Saturday, November 10, 2007

Give a Writer a Break!

Well, I almost feel silly writing about this event, simply because any one of you can just turn on your TVs and BAM, you'll figure it out pretty quick. If you change the channel to the major networks during prime-time (or you watch soaps), you'll notice only re-runs during mainstream Fall viewing. If you switch over to the news, you'll notice that there is a nation-wide writers strike going on. If you watch only sports, well that's what I'm here for.

First of all, the strike has been ordered by the Writers Guide of America (WGA), which is the union that every writer in Hollywood belongs to. The strike began on November 5th and abruptly stopped all writing, meeting about writing, and in some cases (like with writer/producers) production as well. While there was some lead-time on this strike and the studios had the ability to prepare a few more scripts than normal, many shows that are written daily, such as soaps and daytime TV, have already become vast marathons of re-runs.

I'm sure that those of you who are just hearing about this are asking yourselves a few questions...are MY favorite shows affected? this strike thing really universal (are all writers really striking)?...won't this be over soon so I can get back to watching my favorite shows? The answers are pretty much yes, yes, and who knows. Pretty much any show that needs people to write up a script for is will soon be out of new content, if it hasn't already. The union is very large and over 4000 writers showed up in front of FOX networks when it was their turn to get a taste of the picket. Really, I personally haven't seen any indications of major strike-breaking or scabbing and I think that you will come to understand why as I lay out the
WGA's argument for the strike.

First of all, I'm sure you have already figured out that it's about the money. Writers have a very odd way of making a living. They get paid for what they write and then they get paid for any time that work is broadcast (including reruns) and for copies of that work sold on DVD. Writers actually had to strike before just to get paid for reruns. Anyway, this residual system is very important for writers, because most writers are out of work most of the time. Writers work for the TV stations and even a very successful show is canceled at some point. Residuals help keep writers afloat while they find a new project to join up with.

Now, more and more content is being put up on the internet. This realm of "new media" has ads and viewers, just like broadcast television, but the writers are receiving NOTHING for this form of broadcast. Also, writers are still trying to regain a part of the cut they are supposed to be getting for DVD purchases. In the past, writers gave up 80% of their cut in order to grow the VHS market (this was when home video was just beginning as a technology) with the understanding that that cut would be given back once the market was healthy. Now, that cut has been extended to DVDs and will probably happen to online purchases like those from iTunes. In short, the writers are simply trying to get back the residuals that were promised to them and to ensure that in the future, as more and more TV goes online, that they will be able to reap the bounty of their shows.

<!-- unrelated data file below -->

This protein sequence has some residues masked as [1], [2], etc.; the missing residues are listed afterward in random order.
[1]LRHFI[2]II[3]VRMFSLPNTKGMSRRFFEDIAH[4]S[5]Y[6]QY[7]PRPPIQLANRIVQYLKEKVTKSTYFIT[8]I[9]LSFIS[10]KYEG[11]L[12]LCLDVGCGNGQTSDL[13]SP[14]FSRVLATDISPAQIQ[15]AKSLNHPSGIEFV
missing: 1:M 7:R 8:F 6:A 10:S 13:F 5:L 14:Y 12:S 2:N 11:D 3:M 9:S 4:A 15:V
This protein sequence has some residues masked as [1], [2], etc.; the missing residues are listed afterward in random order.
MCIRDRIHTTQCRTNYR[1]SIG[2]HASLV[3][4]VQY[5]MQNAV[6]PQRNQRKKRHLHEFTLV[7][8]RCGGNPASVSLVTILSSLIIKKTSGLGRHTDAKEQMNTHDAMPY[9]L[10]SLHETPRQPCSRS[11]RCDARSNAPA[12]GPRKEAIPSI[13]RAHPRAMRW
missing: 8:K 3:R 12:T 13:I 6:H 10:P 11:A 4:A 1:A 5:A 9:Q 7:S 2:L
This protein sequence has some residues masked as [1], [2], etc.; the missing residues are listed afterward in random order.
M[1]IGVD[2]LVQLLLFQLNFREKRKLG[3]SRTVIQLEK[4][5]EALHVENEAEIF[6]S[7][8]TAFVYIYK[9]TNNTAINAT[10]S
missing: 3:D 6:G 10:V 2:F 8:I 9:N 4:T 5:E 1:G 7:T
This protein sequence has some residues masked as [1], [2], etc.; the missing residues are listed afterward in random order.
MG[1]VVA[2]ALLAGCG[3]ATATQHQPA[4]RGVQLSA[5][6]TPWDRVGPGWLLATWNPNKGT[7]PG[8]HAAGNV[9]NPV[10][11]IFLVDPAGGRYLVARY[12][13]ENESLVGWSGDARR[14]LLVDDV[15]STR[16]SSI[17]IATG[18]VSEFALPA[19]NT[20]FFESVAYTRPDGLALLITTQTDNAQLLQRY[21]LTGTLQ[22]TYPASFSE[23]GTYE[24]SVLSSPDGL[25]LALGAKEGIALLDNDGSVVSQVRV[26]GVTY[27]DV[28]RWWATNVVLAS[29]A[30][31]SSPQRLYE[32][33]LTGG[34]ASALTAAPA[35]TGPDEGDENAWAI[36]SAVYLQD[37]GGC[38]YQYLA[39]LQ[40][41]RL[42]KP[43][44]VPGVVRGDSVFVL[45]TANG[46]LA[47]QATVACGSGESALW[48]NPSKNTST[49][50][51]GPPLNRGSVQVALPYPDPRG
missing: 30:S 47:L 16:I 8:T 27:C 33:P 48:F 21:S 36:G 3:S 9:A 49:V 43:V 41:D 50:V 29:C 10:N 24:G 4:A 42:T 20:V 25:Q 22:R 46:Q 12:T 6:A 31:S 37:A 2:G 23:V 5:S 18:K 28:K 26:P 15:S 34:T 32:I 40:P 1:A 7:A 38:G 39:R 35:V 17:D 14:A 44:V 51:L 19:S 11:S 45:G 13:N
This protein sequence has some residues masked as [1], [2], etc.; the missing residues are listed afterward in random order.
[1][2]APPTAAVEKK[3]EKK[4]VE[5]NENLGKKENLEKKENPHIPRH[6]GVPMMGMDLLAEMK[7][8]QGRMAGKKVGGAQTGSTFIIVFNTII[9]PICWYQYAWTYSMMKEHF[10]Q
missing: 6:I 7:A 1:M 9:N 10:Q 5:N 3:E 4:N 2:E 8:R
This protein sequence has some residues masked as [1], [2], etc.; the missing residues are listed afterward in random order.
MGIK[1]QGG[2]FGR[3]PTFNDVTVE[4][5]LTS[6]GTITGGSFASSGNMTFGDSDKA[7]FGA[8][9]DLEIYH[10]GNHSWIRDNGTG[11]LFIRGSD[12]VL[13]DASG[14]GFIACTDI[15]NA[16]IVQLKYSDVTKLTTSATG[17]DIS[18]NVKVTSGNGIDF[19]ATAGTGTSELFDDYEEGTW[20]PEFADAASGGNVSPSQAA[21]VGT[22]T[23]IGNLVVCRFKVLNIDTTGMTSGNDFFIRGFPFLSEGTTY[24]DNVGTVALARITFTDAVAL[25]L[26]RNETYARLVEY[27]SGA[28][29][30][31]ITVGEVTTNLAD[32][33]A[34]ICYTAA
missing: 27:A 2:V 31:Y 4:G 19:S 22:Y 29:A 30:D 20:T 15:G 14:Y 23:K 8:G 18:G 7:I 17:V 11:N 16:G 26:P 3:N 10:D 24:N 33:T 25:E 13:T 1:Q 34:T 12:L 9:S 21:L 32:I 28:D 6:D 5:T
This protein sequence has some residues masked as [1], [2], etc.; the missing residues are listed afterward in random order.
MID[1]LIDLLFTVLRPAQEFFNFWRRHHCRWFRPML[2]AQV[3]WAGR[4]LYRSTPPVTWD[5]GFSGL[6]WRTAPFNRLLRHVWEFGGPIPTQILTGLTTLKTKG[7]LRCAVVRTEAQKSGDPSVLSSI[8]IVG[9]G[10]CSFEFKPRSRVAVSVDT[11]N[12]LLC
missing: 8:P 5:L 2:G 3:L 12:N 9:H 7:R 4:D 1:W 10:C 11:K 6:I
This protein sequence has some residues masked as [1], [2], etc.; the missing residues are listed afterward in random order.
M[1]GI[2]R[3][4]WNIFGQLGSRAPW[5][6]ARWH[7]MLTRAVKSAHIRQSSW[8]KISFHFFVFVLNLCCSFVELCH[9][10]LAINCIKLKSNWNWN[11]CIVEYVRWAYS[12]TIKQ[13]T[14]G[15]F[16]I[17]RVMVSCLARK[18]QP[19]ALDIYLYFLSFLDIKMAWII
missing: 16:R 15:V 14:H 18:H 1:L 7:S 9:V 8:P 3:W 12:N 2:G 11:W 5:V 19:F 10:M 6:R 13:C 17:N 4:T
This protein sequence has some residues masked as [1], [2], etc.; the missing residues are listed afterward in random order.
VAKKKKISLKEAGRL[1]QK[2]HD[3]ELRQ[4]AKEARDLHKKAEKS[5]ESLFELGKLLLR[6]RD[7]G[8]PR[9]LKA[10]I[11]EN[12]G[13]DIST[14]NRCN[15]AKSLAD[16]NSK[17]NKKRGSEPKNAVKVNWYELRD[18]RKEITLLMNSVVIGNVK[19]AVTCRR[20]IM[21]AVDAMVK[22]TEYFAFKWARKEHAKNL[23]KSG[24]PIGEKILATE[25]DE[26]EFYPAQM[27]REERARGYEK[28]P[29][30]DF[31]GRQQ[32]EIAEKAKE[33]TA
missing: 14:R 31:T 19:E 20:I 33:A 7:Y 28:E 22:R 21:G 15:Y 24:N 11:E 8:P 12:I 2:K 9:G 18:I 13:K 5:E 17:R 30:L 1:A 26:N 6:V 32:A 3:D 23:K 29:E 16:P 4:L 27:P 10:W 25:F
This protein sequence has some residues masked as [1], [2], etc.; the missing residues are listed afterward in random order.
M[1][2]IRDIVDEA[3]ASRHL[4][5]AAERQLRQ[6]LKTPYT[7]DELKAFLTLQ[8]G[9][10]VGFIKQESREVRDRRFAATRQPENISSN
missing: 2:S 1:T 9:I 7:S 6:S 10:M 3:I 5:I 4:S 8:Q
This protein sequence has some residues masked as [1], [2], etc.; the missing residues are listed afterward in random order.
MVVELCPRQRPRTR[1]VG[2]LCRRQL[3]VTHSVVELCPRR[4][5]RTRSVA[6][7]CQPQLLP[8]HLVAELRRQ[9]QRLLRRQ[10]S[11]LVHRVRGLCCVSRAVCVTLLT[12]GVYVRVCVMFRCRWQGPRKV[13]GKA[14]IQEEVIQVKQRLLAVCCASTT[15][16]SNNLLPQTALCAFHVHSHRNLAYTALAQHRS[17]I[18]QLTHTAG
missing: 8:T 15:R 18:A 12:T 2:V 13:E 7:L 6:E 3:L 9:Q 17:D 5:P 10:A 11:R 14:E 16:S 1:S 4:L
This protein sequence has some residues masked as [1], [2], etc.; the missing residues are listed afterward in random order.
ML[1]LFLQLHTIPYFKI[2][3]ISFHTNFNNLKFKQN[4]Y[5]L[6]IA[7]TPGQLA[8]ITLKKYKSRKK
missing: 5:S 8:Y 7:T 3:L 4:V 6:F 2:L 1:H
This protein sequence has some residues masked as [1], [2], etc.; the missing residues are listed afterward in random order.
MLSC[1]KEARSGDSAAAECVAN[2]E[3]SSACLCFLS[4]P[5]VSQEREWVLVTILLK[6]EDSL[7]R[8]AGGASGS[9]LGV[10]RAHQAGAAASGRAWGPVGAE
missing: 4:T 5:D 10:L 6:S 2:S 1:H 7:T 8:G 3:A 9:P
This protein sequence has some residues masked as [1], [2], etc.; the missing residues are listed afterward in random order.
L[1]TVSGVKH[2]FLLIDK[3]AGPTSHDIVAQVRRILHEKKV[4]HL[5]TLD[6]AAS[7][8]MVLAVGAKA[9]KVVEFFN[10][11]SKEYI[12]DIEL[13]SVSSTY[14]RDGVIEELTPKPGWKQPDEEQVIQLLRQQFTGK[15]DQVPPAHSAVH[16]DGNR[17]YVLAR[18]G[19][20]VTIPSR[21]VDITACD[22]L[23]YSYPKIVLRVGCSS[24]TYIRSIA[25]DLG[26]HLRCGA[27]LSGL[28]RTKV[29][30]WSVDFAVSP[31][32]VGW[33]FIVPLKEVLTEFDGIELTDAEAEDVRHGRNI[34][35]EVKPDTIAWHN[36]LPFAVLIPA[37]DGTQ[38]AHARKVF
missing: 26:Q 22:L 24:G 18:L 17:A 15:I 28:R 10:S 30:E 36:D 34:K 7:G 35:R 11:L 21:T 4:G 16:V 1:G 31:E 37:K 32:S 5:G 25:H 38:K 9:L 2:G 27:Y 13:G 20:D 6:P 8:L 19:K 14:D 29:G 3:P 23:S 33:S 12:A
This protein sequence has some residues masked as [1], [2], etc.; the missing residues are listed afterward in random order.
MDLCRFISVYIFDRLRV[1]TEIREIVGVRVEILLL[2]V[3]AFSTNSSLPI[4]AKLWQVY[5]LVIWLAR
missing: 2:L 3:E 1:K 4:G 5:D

There are some great sites that are following the strike, but the best source is coming from, which is kind of the heartbeat of the strike's internet presence. Also, I HIGHLY suggest you watch this YouTube video that describes the strike's historic implications in a clear and concise way.

Personally, I'm a bit sad that the strike had to happen now. I have been getting into a lot of great shows this season and I'm upset that they may be cut short because of the strike. Heroes may be cut from 23 to 11 episodes this season and the gap-filler series, Heroes: Origins, may have been tossed out entirely. Also, The Office, Desperate Housewives, Lost, 24, and many others will be suffering from the strike. From what I understand, if the strike goes beyond two weeks, every network's seasons will be completely screwed up for quite a while.

That being said, I really support the writers, because without them, there would be no great shows at all. This isn't just some political/corporate showdown between the union and the studios, the writers clearly feel very strongly about this and even those who may lose their jobs because of it are standing strong at the picket line.

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1 comment:

  1. This is a very good writeup of the nuances of the strike in layman's terms. Nice.


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